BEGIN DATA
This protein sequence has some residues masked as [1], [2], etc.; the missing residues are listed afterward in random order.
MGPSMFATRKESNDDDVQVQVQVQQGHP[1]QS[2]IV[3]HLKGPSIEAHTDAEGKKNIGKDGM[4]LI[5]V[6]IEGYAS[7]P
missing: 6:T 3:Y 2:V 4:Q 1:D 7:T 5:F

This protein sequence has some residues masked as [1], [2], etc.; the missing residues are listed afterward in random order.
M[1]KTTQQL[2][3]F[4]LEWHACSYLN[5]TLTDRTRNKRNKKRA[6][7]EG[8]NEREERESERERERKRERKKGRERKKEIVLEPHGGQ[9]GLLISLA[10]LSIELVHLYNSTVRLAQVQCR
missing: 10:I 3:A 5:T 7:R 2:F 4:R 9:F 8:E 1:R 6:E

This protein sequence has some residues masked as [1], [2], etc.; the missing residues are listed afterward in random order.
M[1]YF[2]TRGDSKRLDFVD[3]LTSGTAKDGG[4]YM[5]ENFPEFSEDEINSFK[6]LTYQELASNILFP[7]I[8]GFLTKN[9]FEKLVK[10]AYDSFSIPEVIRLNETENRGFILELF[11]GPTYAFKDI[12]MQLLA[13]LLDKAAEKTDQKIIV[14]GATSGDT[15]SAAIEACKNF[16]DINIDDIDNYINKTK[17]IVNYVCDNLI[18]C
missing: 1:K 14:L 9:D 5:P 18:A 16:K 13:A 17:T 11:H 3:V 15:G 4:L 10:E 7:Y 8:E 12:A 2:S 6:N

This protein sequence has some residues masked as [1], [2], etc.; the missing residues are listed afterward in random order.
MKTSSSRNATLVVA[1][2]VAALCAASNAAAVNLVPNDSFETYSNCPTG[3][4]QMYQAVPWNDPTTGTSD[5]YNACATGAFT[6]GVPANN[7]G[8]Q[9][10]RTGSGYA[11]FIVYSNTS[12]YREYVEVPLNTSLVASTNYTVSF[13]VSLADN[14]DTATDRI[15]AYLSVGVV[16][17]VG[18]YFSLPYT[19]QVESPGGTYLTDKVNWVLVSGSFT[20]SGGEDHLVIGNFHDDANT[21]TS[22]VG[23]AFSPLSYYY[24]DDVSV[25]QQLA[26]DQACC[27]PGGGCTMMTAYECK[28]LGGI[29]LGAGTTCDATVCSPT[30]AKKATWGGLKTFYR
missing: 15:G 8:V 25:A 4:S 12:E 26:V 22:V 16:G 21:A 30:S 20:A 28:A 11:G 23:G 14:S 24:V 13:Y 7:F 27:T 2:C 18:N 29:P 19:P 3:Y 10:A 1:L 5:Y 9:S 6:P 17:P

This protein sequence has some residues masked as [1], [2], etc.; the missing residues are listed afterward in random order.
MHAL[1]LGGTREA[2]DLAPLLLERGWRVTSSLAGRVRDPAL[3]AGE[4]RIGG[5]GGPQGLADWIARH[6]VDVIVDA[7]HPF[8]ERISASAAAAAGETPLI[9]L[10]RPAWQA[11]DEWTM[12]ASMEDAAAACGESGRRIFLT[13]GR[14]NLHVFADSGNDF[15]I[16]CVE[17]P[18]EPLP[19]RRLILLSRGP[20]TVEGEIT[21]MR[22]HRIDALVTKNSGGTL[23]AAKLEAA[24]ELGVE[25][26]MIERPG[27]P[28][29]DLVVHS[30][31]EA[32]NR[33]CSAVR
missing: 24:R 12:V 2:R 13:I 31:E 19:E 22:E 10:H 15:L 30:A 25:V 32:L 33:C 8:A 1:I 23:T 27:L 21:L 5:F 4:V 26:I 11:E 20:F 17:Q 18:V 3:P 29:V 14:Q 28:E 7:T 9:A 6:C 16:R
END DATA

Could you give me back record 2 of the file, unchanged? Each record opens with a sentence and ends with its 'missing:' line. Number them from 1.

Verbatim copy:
This protein sequence has some residues masked as [1], [2], etc.; the missing residues are listed afterward in random order.
M[1]KTTQQL[2][3]F[4]LEWHACSYLN[5]TLTDRTRNKRNKKRA[6][7]EG[8]NEREERESERERERKRERKKGRERKKEIVLEPHGGQ[9]GLLISLA[10]LSIELVHLYNSTVRLAQVQCR
missing: 10:I 3:A 5:T 7:R 2:F 4:R 9:F 8:E 1:R 6:E